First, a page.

Referring to FIG. 9, the acquired data is processed following acquisition to determine calibration data of the imaging device 14. Exemplary processing includes determining calibration data comprising optical characteristics (e.g., responsivity and/or transduction functions) for the respective imaging device 14 according to one embodiment. As mentioned above, processing circuitry 34, 40 and/or other appropriate processing circuitry may perform data acquisition operations. Similarly, processing circuitry 34, 40 and/or other appropriate processing circuitry may be utilized to process the acquired data for example as shown in FIG. 9. Further, data acquisition and processing may be performed by the same or different processing circuitry.

In the illustrated exemplary processing of FIG. 9, optical characteristics including responsivity and transduction functions of the imaging device 14 are determined. In other embodiments, only one of responsivity or transduction functions, and/or alternative characteristics of the imaging device 14 are determined. Further, additional optical characteristics or other information for use in calibration of imaging device 14 may be determined. For example, responsivity and/or transduction functions may be further processed by appropriate processing circuitry 34, 40 or other processing circuitry (not shown). For example, a color correction matrix, an illuminant estimation matrix and/or other information may be derived from the responsivity and transduction functions.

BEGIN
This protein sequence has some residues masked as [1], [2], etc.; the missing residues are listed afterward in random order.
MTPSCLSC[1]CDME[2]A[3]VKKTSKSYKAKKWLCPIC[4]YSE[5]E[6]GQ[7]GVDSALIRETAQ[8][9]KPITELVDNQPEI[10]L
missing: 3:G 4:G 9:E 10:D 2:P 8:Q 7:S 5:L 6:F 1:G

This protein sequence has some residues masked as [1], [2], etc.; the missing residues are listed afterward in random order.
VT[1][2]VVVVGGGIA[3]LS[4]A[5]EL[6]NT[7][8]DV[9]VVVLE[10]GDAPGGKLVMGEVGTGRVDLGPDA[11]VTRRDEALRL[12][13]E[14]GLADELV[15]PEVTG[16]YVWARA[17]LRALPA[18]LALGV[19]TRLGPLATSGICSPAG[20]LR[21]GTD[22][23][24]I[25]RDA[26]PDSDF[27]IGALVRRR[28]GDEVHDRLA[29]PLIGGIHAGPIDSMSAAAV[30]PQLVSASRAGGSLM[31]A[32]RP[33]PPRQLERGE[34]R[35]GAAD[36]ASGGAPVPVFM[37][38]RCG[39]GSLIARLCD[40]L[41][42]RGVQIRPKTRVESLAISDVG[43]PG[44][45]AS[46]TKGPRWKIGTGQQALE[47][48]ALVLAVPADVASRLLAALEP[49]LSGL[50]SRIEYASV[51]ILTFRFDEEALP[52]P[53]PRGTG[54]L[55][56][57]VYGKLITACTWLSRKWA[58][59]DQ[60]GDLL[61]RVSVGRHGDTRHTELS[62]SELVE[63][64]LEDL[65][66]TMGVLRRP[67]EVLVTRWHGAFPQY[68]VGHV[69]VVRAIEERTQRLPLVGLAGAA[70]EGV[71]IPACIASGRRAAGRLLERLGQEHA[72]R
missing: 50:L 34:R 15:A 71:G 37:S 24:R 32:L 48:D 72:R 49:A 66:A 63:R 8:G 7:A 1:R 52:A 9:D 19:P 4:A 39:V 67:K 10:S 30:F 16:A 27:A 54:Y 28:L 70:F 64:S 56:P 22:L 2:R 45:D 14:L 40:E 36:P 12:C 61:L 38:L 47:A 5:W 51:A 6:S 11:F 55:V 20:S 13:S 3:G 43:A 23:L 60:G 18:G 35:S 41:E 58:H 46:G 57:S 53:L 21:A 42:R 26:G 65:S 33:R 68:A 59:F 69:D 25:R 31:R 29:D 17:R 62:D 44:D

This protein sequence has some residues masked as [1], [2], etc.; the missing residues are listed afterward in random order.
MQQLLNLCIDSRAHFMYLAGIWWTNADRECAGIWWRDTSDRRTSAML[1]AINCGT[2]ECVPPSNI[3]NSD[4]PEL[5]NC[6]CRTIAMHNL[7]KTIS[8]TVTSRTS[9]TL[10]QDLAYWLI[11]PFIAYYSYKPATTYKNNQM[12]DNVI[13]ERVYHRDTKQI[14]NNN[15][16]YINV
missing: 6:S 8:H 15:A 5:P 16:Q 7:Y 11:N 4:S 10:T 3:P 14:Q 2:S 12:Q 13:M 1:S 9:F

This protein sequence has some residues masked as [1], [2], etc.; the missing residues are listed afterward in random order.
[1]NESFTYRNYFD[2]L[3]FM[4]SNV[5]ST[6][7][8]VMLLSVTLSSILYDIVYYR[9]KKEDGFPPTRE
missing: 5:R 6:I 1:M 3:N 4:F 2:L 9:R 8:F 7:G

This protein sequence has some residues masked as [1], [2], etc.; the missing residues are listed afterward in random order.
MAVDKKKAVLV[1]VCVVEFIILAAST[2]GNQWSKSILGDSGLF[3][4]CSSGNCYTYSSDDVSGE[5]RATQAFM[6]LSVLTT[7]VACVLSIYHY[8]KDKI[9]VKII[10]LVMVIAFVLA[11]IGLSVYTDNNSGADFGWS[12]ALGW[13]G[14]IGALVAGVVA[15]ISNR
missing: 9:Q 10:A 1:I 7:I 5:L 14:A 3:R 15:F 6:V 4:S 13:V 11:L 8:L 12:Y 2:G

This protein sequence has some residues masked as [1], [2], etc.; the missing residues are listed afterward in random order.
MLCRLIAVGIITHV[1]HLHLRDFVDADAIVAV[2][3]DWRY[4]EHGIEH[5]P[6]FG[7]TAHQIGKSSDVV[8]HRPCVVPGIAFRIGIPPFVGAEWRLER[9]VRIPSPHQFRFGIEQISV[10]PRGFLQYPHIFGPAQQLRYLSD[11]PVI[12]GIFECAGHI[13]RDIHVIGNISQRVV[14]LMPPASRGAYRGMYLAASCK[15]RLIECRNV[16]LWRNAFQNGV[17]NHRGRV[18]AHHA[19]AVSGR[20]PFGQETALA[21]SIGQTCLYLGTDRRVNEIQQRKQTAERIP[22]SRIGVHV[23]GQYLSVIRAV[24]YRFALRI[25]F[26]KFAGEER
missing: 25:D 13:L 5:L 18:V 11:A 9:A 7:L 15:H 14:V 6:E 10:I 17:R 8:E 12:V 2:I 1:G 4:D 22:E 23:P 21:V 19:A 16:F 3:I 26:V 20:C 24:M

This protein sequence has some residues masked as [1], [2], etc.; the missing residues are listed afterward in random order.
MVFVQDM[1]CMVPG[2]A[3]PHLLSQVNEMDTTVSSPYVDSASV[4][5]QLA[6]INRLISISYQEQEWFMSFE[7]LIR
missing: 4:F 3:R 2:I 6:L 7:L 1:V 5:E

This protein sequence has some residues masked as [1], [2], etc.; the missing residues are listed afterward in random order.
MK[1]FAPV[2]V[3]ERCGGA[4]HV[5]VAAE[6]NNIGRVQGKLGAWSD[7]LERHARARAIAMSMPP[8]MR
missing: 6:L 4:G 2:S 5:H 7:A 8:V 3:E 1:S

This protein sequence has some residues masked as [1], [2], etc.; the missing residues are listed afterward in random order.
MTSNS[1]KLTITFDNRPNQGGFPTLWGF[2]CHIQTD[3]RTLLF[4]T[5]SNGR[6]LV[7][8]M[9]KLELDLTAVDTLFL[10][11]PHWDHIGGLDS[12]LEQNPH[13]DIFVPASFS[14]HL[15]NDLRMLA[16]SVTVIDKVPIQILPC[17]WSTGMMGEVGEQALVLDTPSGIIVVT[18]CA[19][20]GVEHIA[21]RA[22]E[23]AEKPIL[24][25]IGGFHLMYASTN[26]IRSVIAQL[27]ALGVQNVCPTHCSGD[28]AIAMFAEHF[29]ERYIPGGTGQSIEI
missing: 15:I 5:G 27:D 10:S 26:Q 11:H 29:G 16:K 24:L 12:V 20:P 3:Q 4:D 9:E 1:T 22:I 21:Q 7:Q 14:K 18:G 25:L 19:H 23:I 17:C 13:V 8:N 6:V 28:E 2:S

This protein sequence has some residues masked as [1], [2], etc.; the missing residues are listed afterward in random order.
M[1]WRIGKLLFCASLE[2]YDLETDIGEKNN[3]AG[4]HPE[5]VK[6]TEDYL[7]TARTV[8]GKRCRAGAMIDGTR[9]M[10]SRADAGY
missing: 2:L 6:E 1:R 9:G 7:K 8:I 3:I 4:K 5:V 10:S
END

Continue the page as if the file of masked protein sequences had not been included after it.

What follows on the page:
Steps S30-S34 illustrate exemplary processing for determining a responsivity function of imaging device 14.

Steps S40-S44 illustrate exemplary processing for determining a transduction function of imaging device 14. Other processing may be utilized according to other arrangements (not shown).

At step S30, the sensor data obtained from image sensor 46 including the averaged RGB values described above for the respective individual regions 28 of rows 60 in the described embodiment may define a matrix r.

At step S32, the emission characteristic comprising spectral power distributions (SPDs) of the regions 28 in the described embodiment may define a matrix S.

At step S34, the responsivity function R may be determined using matrices r, S and the equation R=pinv(ST)rT in the described example.

The transduction function may be determined in parallel with the determination of the responsivity function in the illustrated example.

Referring to step S40, the sensor data from image sensor 46 including the averaged RGB values for the respective individual regions 28 of row 62 in the described embodiment may define a matrix rw.